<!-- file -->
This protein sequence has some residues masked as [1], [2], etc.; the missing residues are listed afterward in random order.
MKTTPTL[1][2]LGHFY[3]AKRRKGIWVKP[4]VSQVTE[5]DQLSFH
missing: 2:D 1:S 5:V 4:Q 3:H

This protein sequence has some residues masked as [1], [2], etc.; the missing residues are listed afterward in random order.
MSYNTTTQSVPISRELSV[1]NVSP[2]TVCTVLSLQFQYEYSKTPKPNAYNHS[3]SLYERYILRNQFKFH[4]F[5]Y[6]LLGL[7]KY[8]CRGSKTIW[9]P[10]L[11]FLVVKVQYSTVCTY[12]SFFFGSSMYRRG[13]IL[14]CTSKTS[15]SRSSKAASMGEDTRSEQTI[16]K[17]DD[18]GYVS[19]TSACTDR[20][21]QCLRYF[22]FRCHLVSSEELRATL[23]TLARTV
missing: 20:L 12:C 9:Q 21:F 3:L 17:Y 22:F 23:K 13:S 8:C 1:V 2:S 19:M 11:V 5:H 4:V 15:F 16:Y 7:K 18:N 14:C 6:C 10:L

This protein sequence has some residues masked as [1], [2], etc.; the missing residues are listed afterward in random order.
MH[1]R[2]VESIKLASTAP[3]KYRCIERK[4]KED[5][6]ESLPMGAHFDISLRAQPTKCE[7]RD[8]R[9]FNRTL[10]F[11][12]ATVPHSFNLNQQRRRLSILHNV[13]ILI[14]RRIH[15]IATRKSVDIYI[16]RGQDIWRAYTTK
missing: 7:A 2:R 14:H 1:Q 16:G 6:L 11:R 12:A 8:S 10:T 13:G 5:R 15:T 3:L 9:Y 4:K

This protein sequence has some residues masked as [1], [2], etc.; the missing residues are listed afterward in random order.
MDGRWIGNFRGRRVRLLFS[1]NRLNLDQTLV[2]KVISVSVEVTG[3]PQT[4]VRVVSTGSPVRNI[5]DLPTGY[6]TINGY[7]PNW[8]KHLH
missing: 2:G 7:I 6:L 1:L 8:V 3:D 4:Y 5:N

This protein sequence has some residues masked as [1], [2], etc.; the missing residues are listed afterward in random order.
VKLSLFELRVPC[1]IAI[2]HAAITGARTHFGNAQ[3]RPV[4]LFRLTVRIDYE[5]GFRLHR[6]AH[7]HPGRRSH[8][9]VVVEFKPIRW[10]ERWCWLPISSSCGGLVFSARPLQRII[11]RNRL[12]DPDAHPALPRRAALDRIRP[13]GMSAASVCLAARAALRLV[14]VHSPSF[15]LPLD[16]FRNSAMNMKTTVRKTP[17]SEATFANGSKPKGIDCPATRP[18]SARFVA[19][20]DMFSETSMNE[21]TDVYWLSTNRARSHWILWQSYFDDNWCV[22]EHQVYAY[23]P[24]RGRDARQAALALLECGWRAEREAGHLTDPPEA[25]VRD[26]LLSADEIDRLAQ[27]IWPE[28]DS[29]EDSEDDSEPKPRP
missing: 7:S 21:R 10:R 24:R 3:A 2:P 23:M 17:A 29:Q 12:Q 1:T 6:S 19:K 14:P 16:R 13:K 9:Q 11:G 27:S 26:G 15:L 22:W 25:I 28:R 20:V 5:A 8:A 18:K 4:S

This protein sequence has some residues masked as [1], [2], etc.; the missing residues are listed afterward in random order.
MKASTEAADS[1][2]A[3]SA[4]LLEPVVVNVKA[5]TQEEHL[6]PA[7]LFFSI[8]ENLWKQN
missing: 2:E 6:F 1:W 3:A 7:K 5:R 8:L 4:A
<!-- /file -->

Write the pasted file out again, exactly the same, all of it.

This protein sequence has some residues masked as [1], [2], etc.; the missing residues are listed afterward in random order.
MKTTPTL[1][2]LGHFY[3]AKRRKGIWVKP[4]VSQVTE[5]DQLSFH
missing: 2:D 1:S 5:V 4:Q 3:H

This protein sequence has some residues masked as [1], [2], etc.; the missing residues are listed afterward in random order.
MSYNTTTQSVPISRELSV[1]NVSP[2]TVCTVLSLQFQYEYSKTPKPNAYNHS[3]SLYERYILRNQFKFH[4]F[5]Y[6]LLGL[7]KY[8]CRGSKTIW[9]P[10]L[11]FLVVKVQYSTVCTY[12]SFFFGSSMYRRG[13]IL[14]CTSKTS[15]SRSSKAASMGEDTRSEQTI[16]K[17]DD[18]GYVS[19]TSACTDR[20][21]QCLRYF[22]FRCHLVSSEELRATL[23]TLARTV
missing: 20:L 12:C 9:Q 21:F 3:L 17:Y 22:F 23:K 13:S 8:C 1:V 2:S 19:M 11:V 5:H 4:V 15:F 16:Y 7:K 18:N 14:C 6:C 10:L

This protein sequence has some residues masked as [1], [2], etc.; the missing residues are listed afterward in random order.
MH[1]R[2]VESIKLASTAP[3]KYRCIERK[4]KED[5][6]ESLPMGAHFDISLRAQPTKCE[7]RD[8]R[9]FNRTL[10]F[11][12]ATVPHSFNLNQQRRRLSILHNV[13]ILI[14]RRIH[15]IATRKSVDIYI[16]RGQDIWRAYTTK
missing: 7:A 2:R 14:H 1:Q 16:G 6:L 11:R 12:A 8:S 10:T 13:G 5:R 15:T 3:L 9:Y 4:K

This protein sequence has some residues masked as [1], [2], etc.; the missing residues are listed afterward in random order.
MDGRWIGNFRGRRVRLLFS[1]NRLNLDQTLV[2]KVISVSVEVTG[3]PQT[4]VRVVSTGSPVRNI[5]DLPTGY[6]TINGY[7]PNW[8]KHLH
missing: 2:G 7:I 6:L 1:L 8:V 3:D 4:Y 5:N

This protein sequence has some residues masked as [1], [2], etc.; the missing residues are listed afterward in random order.
VKLSLFELRVPC[1]IAI[2]HAAITGARTHFGNAQ[3]RPV[4]LFRLTVRIDYE[5]GFRLHR[6]AH[7]HPGRRSH[8][9]VVVEFKPIRW[10]ERWCWLPISSSCGGLVFSARPLQRII[11]RNRL[12]DPDAHPALPRRAALDRIRP[13]GMSAASVCLAARAALRLV[14]VHSPSF[15]LPLD[16]FRNSAMNMKTTVRKTP[17]SEATFANGSKPKGIDCPATRP[18]SARFVA[19][20]DMFSETSMNE[21]TDVYWLSTNRARSHWILWQSYFDDNWCV[22]EHQVYAY[23]P[24]RGRDARQAALALLECGWRAEREAGHLTDPPEA[25]VRD[26]LLSADEIDRLAQ[27]IWPE[28]DS[29]EDSEDDSEPKPRP
missing: 7:S 21:R 10:R 24:R 3:A 2:P 23:M 17:A 29:Q 12:Q 1:T 6:S 19:K 14:P 16:R 13:K 9:Q 11:G 27:S 26:G 15:L 22:W 25:I 28:R 20:V 5:A 8:A 18:K 4:S

This protein sequence has some residues masked as [1], [2], etc.; the missing residues are listed afterward in random order.
MKASTEAADS[1][2]A[3]SA[4]LLEPVVVNVKA[5]TQEEHL[6]PA[7]LFFSI[8]ENLWKQN
missing: 2:E 6:F 1:W 3:A 7:K 5:R 8:L 4:A